ATF Form 4473, Question 11f Plus: idiot liberal email of the day
5 years ago

posted April 18, 2007 byBryan

The form is online here. When purchasing a firearm, you have to fill this form out. Question 11 deals with reasons to be denied purchasing a firearm, and section f reads:

Have you ever been adjucated mentally defective (which includes having been adjudicated incompetent to manage your own affairs) or have been committed to a mental institution?

Prior to a 2005 revision, it was question 12f so if you’ve seen the form you might remember it that way instead of 11f.

It’s a Yes or No question, and according to my friend in the gun business, it’s routinely the most laughed at question on the form. Because, of course, if you’re schizophrenic with a history of violence and you’re stalking someone, you’re going to be totally upfront and honest about that question.

The entire section on the form is laughable. If your true answer to part d, “Are you a fugitive from justice?” is yes, how likely are you to answer accurately?

As far as I know, question 11f is the full extent of a mental health background check for anyone purchasing a firearm. Your mileage may vary according to state law.

To the extent that there is any legislative solution that might prevent another Cho, and I’m not at all convinced that there is, perhaps it ought to start with making it a little harder for anyone with a history of mental illness to purchase firearms. Rather than just making it harder for everyone, across the board, to be able to defend themselves from someone like Cho when they finally snap.

Update: This just in to the Hot Air email bag. It’s a doozy.

Bush may be somewhat partially responsible for the shootings in Virginia because he has created a climate
of violence, war, killing, hopelessness, and futility. The young man is essentially responsible but he was for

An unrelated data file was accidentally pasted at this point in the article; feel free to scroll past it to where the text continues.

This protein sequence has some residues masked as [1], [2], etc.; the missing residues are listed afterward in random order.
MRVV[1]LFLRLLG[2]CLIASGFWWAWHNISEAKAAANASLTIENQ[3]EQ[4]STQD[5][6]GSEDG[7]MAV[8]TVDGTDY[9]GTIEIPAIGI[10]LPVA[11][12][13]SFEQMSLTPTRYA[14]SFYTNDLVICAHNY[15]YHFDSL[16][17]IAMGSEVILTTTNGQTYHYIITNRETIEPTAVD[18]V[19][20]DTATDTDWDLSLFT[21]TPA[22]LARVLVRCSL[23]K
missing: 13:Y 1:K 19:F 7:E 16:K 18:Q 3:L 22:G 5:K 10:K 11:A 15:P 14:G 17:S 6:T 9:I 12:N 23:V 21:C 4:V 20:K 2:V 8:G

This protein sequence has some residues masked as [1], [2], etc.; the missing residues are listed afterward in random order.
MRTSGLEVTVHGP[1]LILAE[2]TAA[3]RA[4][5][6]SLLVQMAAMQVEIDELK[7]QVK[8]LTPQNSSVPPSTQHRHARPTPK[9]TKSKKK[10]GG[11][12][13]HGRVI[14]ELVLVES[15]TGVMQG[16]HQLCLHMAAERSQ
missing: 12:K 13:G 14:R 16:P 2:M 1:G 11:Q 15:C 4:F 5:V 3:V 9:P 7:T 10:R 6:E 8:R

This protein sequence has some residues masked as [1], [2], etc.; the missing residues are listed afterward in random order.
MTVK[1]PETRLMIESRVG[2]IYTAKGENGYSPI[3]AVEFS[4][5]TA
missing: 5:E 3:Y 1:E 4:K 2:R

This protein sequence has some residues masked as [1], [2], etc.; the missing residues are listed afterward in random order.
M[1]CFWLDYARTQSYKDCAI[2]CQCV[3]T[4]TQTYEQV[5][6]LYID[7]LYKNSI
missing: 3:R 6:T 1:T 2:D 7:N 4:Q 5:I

four long years in that school and no one seemed able to welcome him, make him feel at home, show him
friendship and belonging to the group. Imagine living in a dorm situation (suite) with some one and not ever
being able to make eye contact or get his attention. Bush, in his operating as the President has set a tone
of ignoring the law, law-breaking, and low-rating Congress and anyone else who did not agree with him, In
not supporting proper laws to control mayhem and murder, he has also contributed to the American ambiance. He has never understood that he should speak intelligently and rationally to Americans, most of
whom are smarter than he is. Any one who wants to really understand Bush and his impact on those around him should read Kitty Kelley’s book about the Bushes. Sincerely, MPM

I have no doubt that you’re sincere, MPM. I also have no doubt that you’re a fool for thinking that Bush and this “climate of fear” or “ambience” had anything to do with Cho. Cho was mentally unstable and popped. Blaming that on Bush is, to put it mildly, unhinged. It’s of a piece with Bill Clinton politicizing theOklahoma Citybombing, and it’s despicable. As a country, we’re no longer able to unite around anything because this kind of opportunistic point-scoring.

5 years ago